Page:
Will Ge ’25 Wins Second Place and Chopin Award at MTNA National Piano Competition

Ge poses alongside two other contestants who also received high marks at the competition.

Chords and rapid arpeggios echoed in the auditorium as William Ge ’25 opened his performance at the Music Teacher National Association (MTNA) Piano Competition with Chopin’s Etude in C Major, op. 10 no. 1. Afterwards, Ge’s rendition of the piece — alongside works by Beethoven and Debussy — landed him second place in the Senior Division of the competition, alongside the Chopin Award for “the best performance of a Chopin work.”

“Competition judges listen to so much high-leveled playing that everything becomes almost jaded. The music isn’t music anymore and [they] can’t stop criticizing or finding issues in it. Therefore, if I start with something really ‘wowing,’ [I] can break their mentality and get them to enjoy the music… The Chopin Etude is a very ear-catching piece. It starts with strong, flashy chords and arpeggios that help hook the audience if it’s played well,” said Ge.

Welcoming almost 1000 young pianists across the nation every year, MTNA requires participants to undergo a year-long process and several rounds of eliminations. Hundreds of music teachers across the country also comprise MTNA.

“I would say this is one of the first big types of competitions that I’ve done. Previous competitions would have been localized by the school, [for example] those hosted by the New England Conservatory…I think this competition [brought] in people from all over the United States [and] was a very valuable experience for me…this competition has occupied five of the eleven years [that I’ve played],” said Ge.

In addition to his opening piece, Chopin’s Etude in C Major, Ge’s program included the Bach Prelude and Fugue in D-Minor, the first movement of the Beethoven Sonata No. 26 “Les Adieux,” the Chopin Scherzo in E-Major, and Debussy’s “L’isle Joyeuse.” He crafted this diverse repertoire to best showcase the extent of his abilities.

“My favorite piece in the competition was probably Debussy’s “L’isle Joyeuse.” It’s definitely not the best piece I played, I actually missed the last note, [which] you have to go all the way down to the bottom of the piano [to] hit the low A…but, I love that piece, it’s so fun to play, it’s very charming… It’s a piece that I feel can be adjusted to suit many, many means… Debussy offers a lot of creative freedom in that regard,” said Ge.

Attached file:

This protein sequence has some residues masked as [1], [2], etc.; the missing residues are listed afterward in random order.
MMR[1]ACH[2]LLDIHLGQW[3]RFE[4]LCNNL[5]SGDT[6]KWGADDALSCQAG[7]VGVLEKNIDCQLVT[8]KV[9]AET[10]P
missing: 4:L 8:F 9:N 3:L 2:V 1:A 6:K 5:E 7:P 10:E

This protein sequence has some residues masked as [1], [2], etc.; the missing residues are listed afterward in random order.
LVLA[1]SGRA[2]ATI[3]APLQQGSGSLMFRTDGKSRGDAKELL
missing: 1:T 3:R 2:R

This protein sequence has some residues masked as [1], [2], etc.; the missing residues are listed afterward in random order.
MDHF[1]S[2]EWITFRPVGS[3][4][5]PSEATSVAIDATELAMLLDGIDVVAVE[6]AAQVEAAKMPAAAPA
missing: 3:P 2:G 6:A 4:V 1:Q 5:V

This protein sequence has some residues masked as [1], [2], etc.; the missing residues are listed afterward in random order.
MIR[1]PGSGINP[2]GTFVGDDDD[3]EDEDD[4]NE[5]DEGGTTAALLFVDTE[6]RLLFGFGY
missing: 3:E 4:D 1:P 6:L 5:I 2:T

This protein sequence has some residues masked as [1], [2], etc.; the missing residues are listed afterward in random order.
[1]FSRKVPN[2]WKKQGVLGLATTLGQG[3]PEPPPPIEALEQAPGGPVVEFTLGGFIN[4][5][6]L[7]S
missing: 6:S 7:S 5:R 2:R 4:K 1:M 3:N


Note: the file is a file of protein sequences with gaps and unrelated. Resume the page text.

For preliminary rounds of the MTNA competition, students submitted video recordings of their pieces. Ge compared these virtual performances with the in-person concert of the final round, touching on how musical nuances can be better conveyed in a physical setting.

“Sound works depending on the acoustics of the room. [The way] different voices…and melody lines come out can be really hard to capture in recordings… It’s also just more enjoyable to watch a live performance, because [the audience] gets to see and clap for [soloists] as they walk on stage and bow,” said Ge.

In addition, Ge has made many friends during the several years he’s participated in MTNA and similar piano competitions. He highlighted the community aspect of such events.

“Going into the competition, I had a lot of friends I looked forward to meeting again. I think something that pops up a lot in the pianist community is that you go to competitions with the same people, so it’s really fun to see them again after a really long time. It’s always really fun to get to meet all the students, as well as the teachers, and to read the judges’ comments,” said Ge.

Although the competition season for pianists is over for this year, Ge is now looking into summer festivals and other programs. Ge will soon be going to the Cliburn International Junior Piano Festival as a guest artist.

“It’s the type of milestone where I’ve reached the level that I used to look up to, and that excites me because the level that I now look up to, if I could one day reach that, would be incredible because then I could actually become a concert pianist,” said Ge.